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Peter Burton, senior vice president of sales at Stihl USA, outlined his company's channel strategy during a Jan. 31 visit to Kellogg.

Thinking outside the box (stores): Stihl VP talks channel strategy with Kellogg students

Executive guest Peter Burton brings real-world perspective to augment classroom theory; explains why firm walked away from some large national retailers

By Steve Farwell

2/13/2008 - Why is the world’s number one selling brand of chain saw not sold in Lowe’s or The Home Depot?

That headline is lifted verbatim from what is fast becoming a legendary ad campaign. One of the chief architects of that campaign and of the marketing strategy that underlies it — Peter Burton — visited the Kellogg School Jan. 31 to answer the question for students in Richard Wilson’s marketing channels class.

Burton is vice president of sales and marketing for Stihl USA, and a long-legged Australian who made his points in a friendly, funny and persuasive way during his Kellogg appearance. Stihl USA is the North America arm of an 80-year-old family owned German manufacturing company. Stihl (pronounced Steel) produces not only the world’s top-selling brand of chain saw, but a range of weed whackers, hedge trimmers, leaf blowers and other handheld outdoor power equipment.

Three years ago Burton and his colleagues made the tough decision not to sell their products at the two “big box” retailers, Lowe’s and The Home Depot, and have kept them out of Wal-Mart and Sears too. “The category killers are tempting,” Burton acknowledged. “It’s easy to get caught up in the adrenaline rush when they come calling. The kind of volume they say they can deliver, it’s huge.”

So why would Stihl shut the door on distribution channels that reach a significant portion of end-consumers?

“The big boxes are also intimidating,” he told students. They dictate guarantees and shift costly operational activities off their own backs and onto suppliers. And they expect their suppliers not just to hold down their prices but to consistently drop them annually. In short, the supplier is left helpless and increasingly profitless. “If you sleep beside the 800-pound gorilla, you don’t want to be caught underneath when it rolls over,” said Burton.

But the real reason Stihl cut ties with these national retailers was their inability to provide consumers with the right customer experience. Stihl had cultivated a network of over 8,000 independent specialty dealers who took pride in providing their customers with the full range of high-touch services and education required to make the right purchase — and use the product safely. Burton and his colleagues felt that distributing in the home centers would eventually undermine Stihl’s quality reputation and brand image with consumers.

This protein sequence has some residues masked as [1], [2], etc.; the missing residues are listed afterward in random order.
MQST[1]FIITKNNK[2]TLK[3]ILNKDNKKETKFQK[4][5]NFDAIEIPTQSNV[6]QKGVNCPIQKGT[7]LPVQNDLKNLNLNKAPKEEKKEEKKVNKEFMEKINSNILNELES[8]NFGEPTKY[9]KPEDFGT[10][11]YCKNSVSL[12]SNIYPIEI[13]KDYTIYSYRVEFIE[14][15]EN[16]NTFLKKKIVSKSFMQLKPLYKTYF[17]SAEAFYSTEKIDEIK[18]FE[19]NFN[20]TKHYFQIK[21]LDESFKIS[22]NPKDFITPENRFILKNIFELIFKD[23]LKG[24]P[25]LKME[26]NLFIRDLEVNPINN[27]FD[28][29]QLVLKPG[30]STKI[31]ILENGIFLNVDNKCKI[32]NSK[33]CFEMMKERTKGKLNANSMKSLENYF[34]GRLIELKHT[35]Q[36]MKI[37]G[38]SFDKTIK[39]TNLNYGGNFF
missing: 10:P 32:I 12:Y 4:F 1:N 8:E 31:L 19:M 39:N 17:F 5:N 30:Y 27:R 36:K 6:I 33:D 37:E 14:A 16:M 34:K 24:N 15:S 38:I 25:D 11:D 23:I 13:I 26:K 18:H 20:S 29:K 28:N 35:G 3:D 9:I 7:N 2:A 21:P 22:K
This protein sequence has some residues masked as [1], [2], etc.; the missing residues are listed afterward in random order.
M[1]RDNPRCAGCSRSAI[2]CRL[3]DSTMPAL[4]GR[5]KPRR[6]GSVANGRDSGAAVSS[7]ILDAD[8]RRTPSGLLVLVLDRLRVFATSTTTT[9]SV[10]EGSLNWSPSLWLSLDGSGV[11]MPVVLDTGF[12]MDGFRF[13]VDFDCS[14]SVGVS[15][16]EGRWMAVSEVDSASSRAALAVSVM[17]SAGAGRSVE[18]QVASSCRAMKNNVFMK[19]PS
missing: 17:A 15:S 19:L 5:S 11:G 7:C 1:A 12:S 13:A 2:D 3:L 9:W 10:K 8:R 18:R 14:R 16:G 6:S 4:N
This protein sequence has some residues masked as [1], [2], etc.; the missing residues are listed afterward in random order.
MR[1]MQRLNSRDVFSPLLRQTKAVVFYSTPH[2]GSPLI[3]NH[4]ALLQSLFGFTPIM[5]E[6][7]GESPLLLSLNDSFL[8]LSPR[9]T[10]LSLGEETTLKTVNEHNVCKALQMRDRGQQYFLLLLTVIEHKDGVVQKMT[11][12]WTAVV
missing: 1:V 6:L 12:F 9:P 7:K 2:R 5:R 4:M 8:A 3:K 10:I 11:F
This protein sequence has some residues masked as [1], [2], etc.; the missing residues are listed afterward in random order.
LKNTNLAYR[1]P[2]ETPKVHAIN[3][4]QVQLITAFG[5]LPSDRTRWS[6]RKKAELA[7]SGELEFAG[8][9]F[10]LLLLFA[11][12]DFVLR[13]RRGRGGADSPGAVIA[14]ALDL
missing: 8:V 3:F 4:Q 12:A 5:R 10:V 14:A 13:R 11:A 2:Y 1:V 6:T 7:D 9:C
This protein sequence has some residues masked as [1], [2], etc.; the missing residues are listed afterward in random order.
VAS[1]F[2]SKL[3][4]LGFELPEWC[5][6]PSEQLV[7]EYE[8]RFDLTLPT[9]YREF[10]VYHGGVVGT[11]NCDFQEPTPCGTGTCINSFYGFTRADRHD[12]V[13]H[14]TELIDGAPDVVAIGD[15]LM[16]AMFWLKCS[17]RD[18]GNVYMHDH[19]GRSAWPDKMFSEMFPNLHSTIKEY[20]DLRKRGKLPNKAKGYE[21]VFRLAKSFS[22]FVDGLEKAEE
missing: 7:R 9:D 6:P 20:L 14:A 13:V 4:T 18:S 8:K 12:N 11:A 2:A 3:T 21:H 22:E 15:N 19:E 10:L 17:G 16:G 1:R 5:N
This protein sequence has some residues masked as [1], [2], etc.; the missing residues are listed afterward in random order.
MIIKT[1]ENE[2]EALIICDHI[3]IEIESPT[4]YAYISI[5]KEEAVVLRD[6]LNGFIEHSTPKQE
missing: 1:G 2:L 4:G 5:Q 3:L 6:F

And, said Burton, Stihl wanted to make it clear to its dealers that while competitors were being seduced by volume, their loyalty to their long-time partners was firm. They would burn their bridges to mass merchants. “We’re putting all our eggs in one basket: our specialty dealers,” said Burton, “and we make sure our dealers succeed financially.” The value of this support has been so high that more than 55 percent of Stihl’s specialty dealers are exclusive in return. “Our dealers tell us they make more money and lose fewer sales carrying only Stihl.”

Leaving a legacy of trustworthiness is important to Peter Stihl, the company’s 75-year-old patriarch. That integrity is apparent in the disciplined channel strategy and leadership in the face of a rush to low-price mass channels. The U.S. group was recommitting — very publicly — to both its specialty dealers and its end customers, noted Burton.

To drive his message home for his Kellogg audience, Burton brought along a 30-second television ad. It shows a fresh-faced home-center employee getting quick instruction from a Stihl dealer on how to start a chain saw. The employee then free-runs over link fences and packing crates back to the home center, where he has left a customer waiting while the intrepid employee went off to get the answer he’d never been trained to give. As the young clerk races breathlessly up, the customer stabs a toilet plunger in his chest, turns on his heel and heads directly over to the Stihl dealer, finishing the spot with a purchase and a smile.

Stihl’s strategy has been right so far. Sales have taken off, even while growth at the giant home centers has faltered.

Wilson, a Kellogg marketing lecturer and Burton’s host at Kellogg, sees manufacturers like Stihl in the vanguard of a consumer markets channel correction away from efficiency, one-size-fits-all and low prices to more attention to improved channel effectiveness and more exciting customer experiences.

But Wilson cautioned after the talk that it would be a mistake to see exclusive specialty channels like Stihl’s or aggressive forward-integration (such as Apple retail stores) as manufacturers’ next big thing.

“There are no pat answers,” said Wilson. “You have to segment your customers, figure out the right bundle of tangible service outputs to deliver, develop compelling value propositions — segment by segment — cost it all out and do the division of labor among channel partners in an economically rational, operationally practical way. That’s hard analytical work.”

Burton does not disagree.

“A strategy is about being different in an important way. Our messaging highlights that difference,” he said. “That’s why I think growth through our high-value specialty dealers is potentially unlimited.”